It is time for universities to stop being victims. This cannot be done without a proper sense of strategy and an ability to launch it pro-actively. Government policies are often so damaging because governments simply don’t understand higher education; and why should they, when so many academics no longer do, either? Politicians must be engaged in proper and constructive discussion, which must include assurances of how universities can and will help them meet their wider objectives. Universities must stop being divided, both amongst themselves and internally; it is easy to face down institutions that clearly cannot speak with one voice. University leaders must be better at community building within their institutions, and injecting into them a sense of autonomy and confidence. University heads are not industry CEOs, but they are leaders, and they need to exercise leadership in the best sense of the term. As a class, they need to be better prepared and trained for this.

Times have changed, and we may not always have liked the change. But we need to get better at coping with it, and harnessing it, and re-establishing a sense of direction and purpose for the academy.

… And in Scotland?

February 22, 2011

In the meantime, while in England and Ireland politicians agonise over university funding and tuition fees, the issue is coming to a head in Scotland also. Universities Scotland has, according to media reports, submitted comments to the Scottish government setting out its concerns about the funding deficit that has led some universities to take emergency measures including the closing of departments and reductions in staffing. The Principal of the University of Glasgow has warned that his college will run out of cash in 2013 unless something is done. However, the SNP government has regularly repeated its commitment to free higher education, and has suggested various other ways of increasing revenues for the institutions.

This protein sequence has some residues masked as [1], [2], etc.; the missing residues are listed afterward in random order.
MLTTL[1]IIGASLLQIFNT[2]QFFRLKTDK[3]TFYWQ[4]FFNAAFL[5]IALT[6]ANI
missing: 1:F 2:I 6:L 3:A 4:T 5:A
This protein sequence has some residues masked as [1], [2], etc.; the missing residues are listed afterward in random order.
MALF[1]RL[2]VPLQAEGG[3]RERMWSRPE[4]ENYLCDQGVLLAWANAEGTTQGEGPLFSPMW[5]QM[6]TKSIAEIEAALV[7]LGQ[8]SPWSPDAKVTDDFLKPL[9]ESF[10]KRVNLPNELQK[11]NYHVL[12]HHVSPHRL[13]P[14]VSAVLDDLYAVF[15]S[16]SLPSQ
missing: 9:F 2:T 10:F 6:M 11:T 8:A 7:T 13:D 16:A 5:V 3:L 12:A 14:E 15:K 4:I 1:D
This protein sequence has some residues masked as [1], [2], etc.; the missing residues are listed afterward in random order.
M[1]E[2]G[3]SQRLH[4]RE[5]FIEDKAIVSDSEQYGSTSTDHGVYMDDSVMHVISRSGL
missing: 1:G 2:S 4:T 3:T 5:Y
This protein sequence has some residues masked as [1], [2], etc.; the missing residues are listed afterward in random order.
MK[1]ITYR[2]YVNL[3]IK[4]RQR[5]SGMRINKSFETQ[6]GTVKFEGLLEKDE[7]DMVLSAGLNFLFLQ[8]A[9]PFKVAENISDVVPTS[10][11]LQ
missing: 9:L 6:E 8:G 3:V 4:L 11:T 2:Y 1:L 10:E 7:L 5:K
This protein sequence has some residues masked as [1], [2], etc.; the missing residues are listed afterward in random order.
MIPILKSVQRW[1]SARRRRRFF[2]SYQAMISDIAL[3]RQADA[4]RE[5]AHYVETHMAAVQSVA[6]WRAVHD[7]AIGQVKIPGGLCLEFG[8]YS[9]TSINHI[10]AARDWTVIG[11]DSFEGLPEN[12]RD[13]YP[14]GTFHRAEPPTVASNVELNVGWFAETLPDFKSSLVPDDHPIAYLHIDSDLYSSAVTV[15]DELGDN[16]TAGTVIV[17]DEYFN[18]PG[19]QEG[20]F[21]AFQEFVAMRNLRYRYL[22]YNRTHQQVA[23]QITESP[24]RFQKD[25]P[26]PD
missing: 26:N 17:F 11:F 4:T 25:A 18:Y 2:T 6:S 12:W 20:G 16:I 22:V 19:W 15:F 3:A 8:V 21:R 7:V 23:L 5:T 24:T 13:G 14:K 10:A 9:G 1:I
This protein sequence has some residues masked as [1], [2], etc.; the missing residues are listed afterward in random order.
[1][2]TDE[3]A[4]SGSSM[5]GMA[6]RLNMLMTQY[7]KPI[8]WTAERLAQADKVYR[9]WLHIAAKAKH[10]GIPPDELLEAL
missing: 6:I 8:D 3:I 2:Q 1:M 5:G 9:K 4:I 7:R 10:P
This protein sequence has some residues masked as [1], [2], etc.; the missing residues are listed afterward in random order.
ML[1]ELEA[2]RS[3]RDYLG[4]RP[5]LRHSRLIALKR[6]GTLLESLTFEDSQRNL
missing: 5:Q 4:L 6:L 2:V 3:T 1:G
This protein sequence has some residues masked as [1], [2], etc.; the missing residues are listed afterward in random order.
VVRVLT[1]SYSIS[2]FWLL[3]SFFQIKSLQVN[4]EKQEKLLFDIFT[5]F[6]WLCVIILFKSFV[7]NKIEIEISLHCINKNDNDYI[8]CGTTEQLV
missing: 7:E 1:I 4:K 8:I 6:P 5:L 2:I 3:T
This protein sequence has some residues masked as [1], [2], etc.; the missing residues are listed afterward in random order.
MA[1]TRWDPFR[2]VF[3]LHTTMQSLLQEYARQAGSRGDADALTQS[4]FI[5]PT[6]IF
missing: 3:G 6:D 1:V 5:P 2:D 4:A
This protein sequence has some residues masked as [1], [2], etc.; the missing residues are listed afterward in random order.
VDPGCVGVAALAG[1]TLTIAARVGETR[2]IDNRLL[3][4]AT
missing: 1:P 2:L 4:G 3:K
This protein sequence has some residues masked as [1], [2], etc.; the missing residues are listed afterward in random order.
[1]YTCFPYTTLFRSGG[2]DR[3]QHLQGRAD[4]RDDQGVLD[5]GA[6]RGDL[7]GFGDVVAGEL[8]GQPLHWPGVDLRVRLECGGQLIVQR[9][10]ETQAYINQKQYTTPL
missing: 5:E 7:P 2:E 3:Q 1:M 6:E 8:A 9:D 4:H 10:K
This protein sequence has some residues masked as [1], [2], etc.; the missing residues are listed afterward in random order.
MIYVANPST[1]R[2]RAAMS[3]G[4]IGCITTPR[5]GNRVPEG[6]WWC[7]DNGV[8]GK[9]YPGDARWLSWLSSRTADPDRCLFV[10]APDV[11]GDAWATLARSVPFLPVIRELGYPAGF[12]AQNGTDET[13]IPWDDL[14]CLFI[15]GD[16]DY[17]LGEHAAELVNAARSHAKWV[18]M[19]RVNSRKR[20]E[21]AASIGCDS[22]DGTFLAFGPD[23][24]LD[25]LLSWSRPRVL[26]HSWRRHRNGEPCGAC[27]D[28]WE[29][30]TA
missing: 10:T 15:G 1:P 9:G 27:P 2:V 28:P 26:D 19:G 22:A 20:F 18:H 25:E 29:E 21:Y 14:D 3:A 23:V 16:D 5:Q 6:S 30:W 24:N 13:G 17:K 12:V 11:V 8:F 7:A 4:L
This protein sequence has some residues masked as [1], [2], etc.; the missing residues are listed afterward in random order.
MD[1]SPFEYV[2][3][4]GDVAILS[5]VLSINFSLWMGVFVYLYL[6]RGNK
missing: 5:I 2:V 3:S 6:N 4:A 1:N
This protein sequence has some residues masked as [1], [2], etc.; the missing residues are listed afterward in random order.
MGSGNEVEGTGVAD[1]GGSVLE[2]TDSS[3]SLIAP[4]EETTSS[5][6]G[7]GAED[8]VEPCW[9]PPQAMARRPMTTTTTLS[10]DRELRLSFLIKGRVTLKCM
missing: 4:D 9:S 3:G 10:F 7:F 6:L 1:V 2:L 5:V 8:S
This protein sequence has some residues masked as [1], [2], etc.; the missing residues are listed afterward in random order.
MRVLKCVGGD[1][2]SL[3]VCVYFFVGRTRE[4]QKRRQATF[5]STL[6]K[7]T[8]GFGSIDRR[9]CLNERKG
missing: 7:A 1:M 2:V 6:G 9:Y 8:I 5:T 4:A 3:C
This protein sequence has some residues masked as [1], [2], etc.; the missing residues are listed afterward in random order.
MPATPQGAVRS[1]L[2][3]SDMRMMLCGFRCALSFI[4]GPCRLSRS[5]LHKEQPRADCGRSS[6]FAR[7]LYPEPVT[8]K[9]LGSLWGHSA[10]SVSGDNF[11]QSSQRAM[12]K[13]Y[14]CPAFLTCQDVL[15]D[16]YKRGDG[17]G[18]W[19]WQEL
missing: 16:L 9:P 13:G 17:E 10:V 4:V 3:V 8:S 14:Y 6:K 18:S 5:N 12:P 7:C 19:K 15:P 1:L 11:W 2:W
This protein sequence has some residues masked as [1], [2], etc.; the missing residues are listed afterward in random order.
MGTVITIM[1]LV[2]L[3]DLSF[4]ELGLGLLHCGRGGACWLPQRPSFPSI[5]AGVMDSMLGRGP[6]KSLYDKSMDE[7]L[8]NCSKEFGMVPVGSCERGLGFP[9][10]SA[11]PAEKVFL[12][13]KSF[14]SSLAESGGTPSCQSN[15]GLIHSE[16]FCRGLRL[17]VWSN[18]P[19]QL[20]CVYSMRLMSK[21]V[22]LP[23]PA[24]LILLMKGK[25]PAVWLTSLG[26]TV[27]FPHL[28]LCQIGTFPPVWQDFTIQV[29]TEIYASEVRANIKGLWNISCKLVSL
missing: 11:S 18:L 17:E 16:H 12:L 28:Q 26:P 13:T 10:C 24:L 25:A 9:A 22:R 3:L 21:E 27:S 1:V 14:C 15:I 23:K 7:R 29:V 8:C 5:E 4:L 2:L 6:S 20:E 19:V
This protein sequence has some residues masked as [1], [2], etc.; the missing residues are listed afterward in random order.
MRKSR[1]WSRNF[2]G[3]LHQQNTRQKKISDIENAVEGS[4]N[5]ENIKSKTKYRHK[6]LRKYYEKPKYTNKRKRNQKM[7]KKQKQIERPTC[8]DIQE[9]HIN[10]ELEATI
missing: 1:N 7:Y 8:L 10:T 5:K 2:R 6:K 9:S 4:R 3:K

A straw in the wind, however, is the tentative change in the position adopted by the Herald newspaper. Until now it has been a staunch supporter of free higher education and has argued repeatedly that this is part of Scottish culture and should not change. Yesterday for the first time it adoped a somewhat different position in its main editorial:

‘… It may be that the unthinkable must become the thinkable and we charge Scotland’s students a fee. However, this would represent a deep ideological shift in Scottish society and it must therefore be a last resort. Before we take it, we must hear from the SNP and every other party on where they stand on this issue. Free higher education is a much-valued principle in Scotland that is now under serious threat. We must know what our politicians propose to do next.’

Interestingly this editorial was published in its print edition only and is not on its website.

Those who have argued passionately for many years for free access to higher education for all, including the wealthy, will find it hard to move away from this position. But all over the industrialised world, as universities are called upon to be innovators and lead discovery for the benefit of society, governments are finding that letting them do so is more costly than taxpayers can easily afford to support by themselves. It was never likely that Scotland could stay immune from this. But it does now have a chance to tackle this much better than England has done, and that surely is an objective worth pursuing.

Taking the pledge

February 22, 2011

In the run-up to the 2010 general election in the United Kingdom, the National Union of Students (NUS) persuaded a number of parliamentary candidates to sign their ‘vote for students’ pledge, which contained the following commitment:

‘I pledge to vote against any increase in fees in the next parliament and to pressure the government to introduce a fairer alternative.’